my part for the NRA. I will buy only where the Blue Eagle flies."
The fact that the worst of the NRA was dumped by the Supreme Court, and eventually by FDR under pressure, cause us to forget what businessmen in the 1930's were seeing. The unprecedented fall in asset prices in the early thirties would normally have started to attract capital, at least from the bottom-fishers. But any reasonable observer at that time would have seen the US government on a path to controlling wages, prices, capacity, etc -- not an environment conducive to investment. In fact, under Roosevelt's NRA industry cartels, its not clear that private industrial investment was even legal without the approval of the Code Authority for that industry.
People look back fondly and give credit to the CCC and large public works programs for our recovery, but in fact these programs were necessary because FDR's New Deal, and particularly the NRA, made private investment dry up.
Postscript: By the way, questioning the greatness of the New Deal is one of those issues that will get you labeled a wacko almost as fast as being a climate change skeptic. Here is Janice Rogers Brown getting slammed for questioning the New Deal.
[Note this post is a reprint from prior years]
This week is the anniversary of one of my favorite bits of Phoenix history. Many people have seen the Steve McQueen movie "the Great Escape",
about a group of 60 or so prisoners who cleverly dug a tunnel out of a
German POW camp and escaped in various directions across Europe, many
of whom where eventually recaptured.
I don't know if such an event occurred in Europe, but an almost
identical real-life POW escape (tunnel and all) occurred right here in
Phoenix, Arizona almost exactly 60 years ago.
Like many isolated western towns in WWII, Phoenix played host to a
number of German POW's, in our case about 1700 in Papago Park.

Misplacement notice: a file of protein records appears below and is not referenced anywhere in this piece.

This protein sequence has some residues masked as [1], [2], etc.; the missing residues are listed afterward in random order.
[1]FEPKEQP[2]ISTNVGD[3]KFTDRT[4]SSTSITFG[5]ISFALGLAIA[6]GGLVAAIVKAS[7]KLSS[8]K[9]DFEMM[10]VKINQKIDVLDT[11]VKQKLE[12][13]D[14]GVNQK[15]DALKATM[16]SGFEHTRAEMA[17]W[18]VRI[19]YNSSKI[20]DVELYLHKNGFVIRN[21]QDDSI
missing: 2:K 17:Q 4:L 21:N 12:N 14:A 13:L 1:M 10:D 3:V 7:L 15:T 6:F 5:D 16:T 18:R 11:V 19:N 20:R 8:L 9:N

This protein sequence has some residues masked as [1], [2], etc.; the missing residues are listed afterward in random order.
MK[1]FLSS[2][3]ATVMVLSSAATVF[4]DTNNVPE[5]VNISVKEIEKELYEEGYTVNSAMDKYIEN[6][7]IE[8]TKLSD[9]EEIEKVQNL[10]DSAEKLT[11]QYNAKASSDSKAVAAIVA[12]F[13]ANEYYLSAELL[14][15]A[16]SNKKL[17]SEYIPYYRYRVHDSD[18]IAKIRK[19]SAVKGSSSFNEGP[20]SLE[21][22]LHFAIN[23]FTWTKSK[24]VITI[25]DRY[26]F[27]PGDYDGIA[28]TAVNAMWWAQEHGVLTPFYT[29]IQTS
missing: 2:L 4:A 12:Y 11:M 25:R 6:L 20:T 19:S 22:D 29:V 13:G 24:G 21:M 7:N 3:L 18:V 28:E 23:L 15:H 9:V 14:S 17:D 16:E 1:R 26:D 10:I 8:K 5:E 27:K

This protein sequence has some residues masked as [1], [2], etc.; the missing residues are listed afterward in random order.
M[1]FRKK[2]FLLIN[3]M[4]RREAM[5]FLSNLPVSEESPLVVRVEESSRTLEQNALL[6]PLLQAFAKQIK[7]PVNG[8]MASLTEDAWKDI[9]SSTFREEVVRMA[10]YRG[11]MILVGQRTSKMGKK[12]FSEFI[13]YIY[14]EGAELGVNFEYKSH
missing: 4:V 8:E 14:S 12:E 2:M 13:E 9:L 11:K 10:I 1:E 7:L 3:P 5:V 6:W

Phoenix, and in particular Papago Park, with its arid climate and red rocks, must have been quite a culture shock to the Germans.
Anyway, I won't tell the whole story, but it is fascinating and you can read it all here. A short excerpt:
German prisoners asked their guards for permission to create a
volleyball courtyard. Innocently obliging, the guards provided them
with digging tools. From that point on, two men were digging at all
times during night hours. A cart was rigged up to travel along tracks
to take the dirt out. The men stuffed the dirt in their pants pockets
which had holes in the bottoms, and they shuffled the dirt out along
the ground as they walked around. In addition, they flushed a huge
amount of dirt down the toilets. They labeled their escape route Der Faustball Tunnel (The Volleyball Tunnel).
dug a 178 foot tunnel with a diameter of 3 feet. The tunnel went 8 to
14 feet beneath the surface, under the two prison camp fences, a
drainage ditch and a road. The exit was near a power pole in a clump of
brush about 15 feet from the Cross Cut Canal. To disguise their plans,
the men built a square box, filled it with dirt and planted native
weeds in it for the lid to cover the exit. When the lid was on the
tunnel exit, the area looked like undisturbed desert.
is some dispute about how many people actually escaped -- official
records say 25. Others argue that as many as 60 escaped, but since
only 25 were recaptured, 25 was used as the official number to cover up
the fact that German POW's might be roaming about Arizona.
The prisoners who led this escape were clearly daring and inventive,
but unfortunately in Arizona lore they are better known for their one
mistake. Coming from wet Northern European climes, the prisoners
assumed that the "rivers" marked on their map would actually have
flowing water in them. Their map showed what looked like the very
substantial Salt River flowing down to the Colorado River and eventual
escape in Mexico. Unfortunately, the Salt River most of the year (at
least in the Phoenix area) is pretty much a really wide flat body of dirt. The German expressions as they carried their stolen canoes up to its banks must have been priceless.
never occurred to the Germans that in dry Arizona a blue line marked
"river" on a map might be filled with water only occasionally. The
three men with the canoe were disappointed to find the Salt River bed
merely a mud bog from recent rains. Not to be discouraged, they carried
their canoe pieces twenty miles to the confluence with the Gila river,